Thursday, January 6, 2011

Echoes of Evil

“Christabel: A variety of Evil Experience” by Lawrence D. Berkoben takes us into the deeper meaning and style of writing of the poem Christabel by Samuel Coleridge. Our blog is about getting to the deeper meaning and understanding of Coleridge’s poetry. Berkoben believes that Coleridge used the echo motif in order to get readers more interested and involved since Coleridge tells the poem in third person. Coleridge does this so “the reader has to take sides” with one of the characters. First meeting Christabel as a sweet and innocent person that is constantly feared over for her safety.  Throughout the poem it says, “shield sweet Christabel” trying to ensure her safety. “Instead of answering his question, the narrator gratuitously interjects details of setting” creating the reader to decide the answer to the question given. When meeting Geraldine, the narrator goes on about how beautiful and divine she is but the evil in her is what makes her attractive. Throughout the poem Berkoben finds the hidden evil in the actions of the characters. The encounters Geraldine has with Sir Leoline and Bard Bracy  show they “see her as a beautiful and innocent maiden.” Berkoben does not have the same views as Sir Leoline and Bard Bracy. His opinion is that Geraldine has unnatural powers and can “communicate with the dead.”  Also, Berkoben thinks that she has the characteristics of a daemon or vampire or a loathly lady even though she is not labeled as one. He says that the dove and snake in Bracy’s dream means an ill omen of evil will fall upon Christabel. This vision echoes Geraldine’s spell working over Christabel. These events have the reader asking “why evil should befall the innocent.” In a universe where good and evil are blurred, Berkoben thinks that evil “can only exist in the eye of the beholder.” “Whether or not Coleridge could have pictured Geraldine’s redemption convincingly must remain unanswered,” since Coleridge never finished this poem. To Berkoben, Christabel is linked to Coleridge’s struggles to conclude “his determination to abandon poetry,” and could not “solve his ethical dilemma” without “his use of a dramatic speaker and the echo motif.”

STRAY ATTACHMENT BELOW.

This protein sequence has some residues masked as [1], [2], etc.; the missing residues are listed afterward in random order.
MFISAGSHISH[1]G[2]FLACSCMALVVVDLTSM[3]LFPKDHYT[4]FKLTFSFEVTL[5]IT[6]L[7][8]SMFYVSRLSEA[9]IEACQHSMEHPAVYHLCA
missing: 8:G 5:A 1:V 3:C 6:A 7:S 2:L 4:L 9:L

I found Lawerence’s view on this poem very helpful to understand the basics. I do not believe that the echo motif is what made this poem strong or to get readers interested. The questions asked by the narrator were easily answered in the next few lines fallowing. For example, “Is it the wind that moaneth bleak? There is not wind enough in the air To move away the ringlet curl From the lovely lady’s cheek,“ immediately answers the question. I do agree that Coleridge intended the reader to have to choose a side. I as a reader chose a side but I several times changed sides. The way Coleridge worded and phrases some of the poem had me confused. It took me longer to understand these parts but it helped to argue with what Berkoben thought to what I thought. From the very beginning I believed that Christabel was innocent and Geraldine was full of evil. As Berkoben sees Geraldine as a daemon, vampire or loathly lady I see her plainly as having an evil spirit. I also interpreted Bracy’s dream differently. I see the snake as Geraldine’s true self while the bird is her appearance. The dream says, “Swelling its neck as she swelled hers” showing that the snake and bird are as one. This is proven because Christabel sees Geraldine as the snake while both Sir Leoline and Bard Bracy see her as the hurt dove. Geraldine is a two faced woman who casts her evil upon the innocent. Evil is definitely a theme in this poem and I have found that evil can temp anyone. Christabel was known as being an innocent maiden yet Geraldine had the power to pull her into evil. When Sir Leoline starts to fall into Geraldine’s temptations Christabel tries to have him send her away immediately. Unfortunately, Sir Leoline does not listen to his daughter and continues to comfort Geraldine and fall into her hands. Christabel can stand against the evil spells and workings of Geraldine showing that we all can stay innocent and not fall into temptation.

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